c debugger

I heard that there’s a c debugger floating around. Because mplab, atleast as far as I can see, is pretty much useless for debugging. I guess there are two versions of it and the second one’s very useful for telling errors in the code. where is this at? is it the same as the eic command thing?

yeah were is this debugger i would really like it because i have come to hate mplab in the week that i have used it so far.

There’s a program that debugs your program for you? =O

I seriously did not know that, once you program a lot your eye is trained too look for certain things. One tip of mine is to actually say things phonetically
pwm01 = 255;

Would become

pee double u emm zero one equals two five five semicolon

It helps you notice missing semicolons, end quotes, etc.

In the software world, a “debugger” is a tool that helps you find bugs in your code. It does not find them for you*, unfortunately! :frowning: Typically it allows you to step through the code line by line, look at the contents of variables, change memory on the fly, etc. Instead of the program running at full speed, you can see what each line does to variables and which “if” statements are evaluated to TRUE and which are FALSE, etc. In jobs like mine where we write very low level embedded software (device drivers, etc) a good debugger is a necessity.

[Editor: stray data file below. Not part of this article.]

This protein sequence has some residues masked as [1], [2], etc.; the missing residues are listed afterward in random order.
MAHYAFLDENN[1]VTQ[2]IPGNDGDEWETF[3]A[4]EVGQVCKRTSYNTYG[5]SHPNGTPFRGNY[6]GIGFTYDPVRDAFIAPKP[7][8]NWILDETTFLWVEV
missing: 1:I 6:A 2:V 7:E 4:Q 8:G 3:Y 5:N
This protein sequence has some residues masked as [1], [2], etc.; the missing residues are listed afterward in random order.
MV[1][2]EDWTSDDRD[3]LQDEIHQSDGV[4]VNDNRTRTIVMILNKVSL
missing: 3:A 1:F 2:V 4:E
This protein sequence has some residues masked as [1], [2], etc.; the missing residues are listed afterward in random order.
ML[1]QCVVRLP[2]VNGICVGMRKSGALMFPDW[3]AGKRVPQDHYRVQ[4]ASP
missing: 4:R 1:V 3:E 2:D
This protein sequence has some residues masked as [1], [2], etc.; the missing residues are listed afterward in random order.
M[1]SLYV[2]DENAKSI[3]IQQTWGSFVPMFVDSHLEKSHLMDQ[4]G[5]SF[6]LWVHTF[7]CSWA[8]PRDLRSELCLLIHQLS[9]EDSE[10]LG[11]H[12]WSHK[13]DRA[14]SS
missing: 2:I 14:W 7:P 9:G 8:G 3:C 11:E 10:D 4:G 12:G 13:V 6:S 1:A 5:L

Unfortunately, I’m not aware of a debugger that can be used with the IFI system, which is really a shame. In order to debug, teams are forced to use printf()s inside their code instead, which many seasoned programmers consider a fairly primitive way of debugging (though some swear by it). However, Rob Bayer has created a Robot Controller Simulator which can serve a very similar purpose as a debugger and will likely be useful for testing code for a lot of teams this year.

  • Side note: there are a few tools out there which can find some types of bugs for you automatically. One that comes to mind that I used in college is called Purify, and it can tell you if your program ever uses uninitialized memory, fails to free memory, walks off the end of an array, etc. Very useful, of course, but it doesn’t come anywhere close to finding all the types of bugs that can creep into a project.

It is pic based and therefore has native ICD(in circuit debugging) capabilities and they integrate with MPLAB. Unfortunately you need to buy a tool, and open up the RC just to hook the tool up.

Hence why I said that there is not a debugger that can be used with the IFI system that I know of. And perhaps more importantly, if the user processor does not send data to the master processor in a timely manner, the master processor will reset the user processor. So even if you could hook up the debugger, you’d still have to worry about the user processor getting reset each time you stopped at a breakpoint.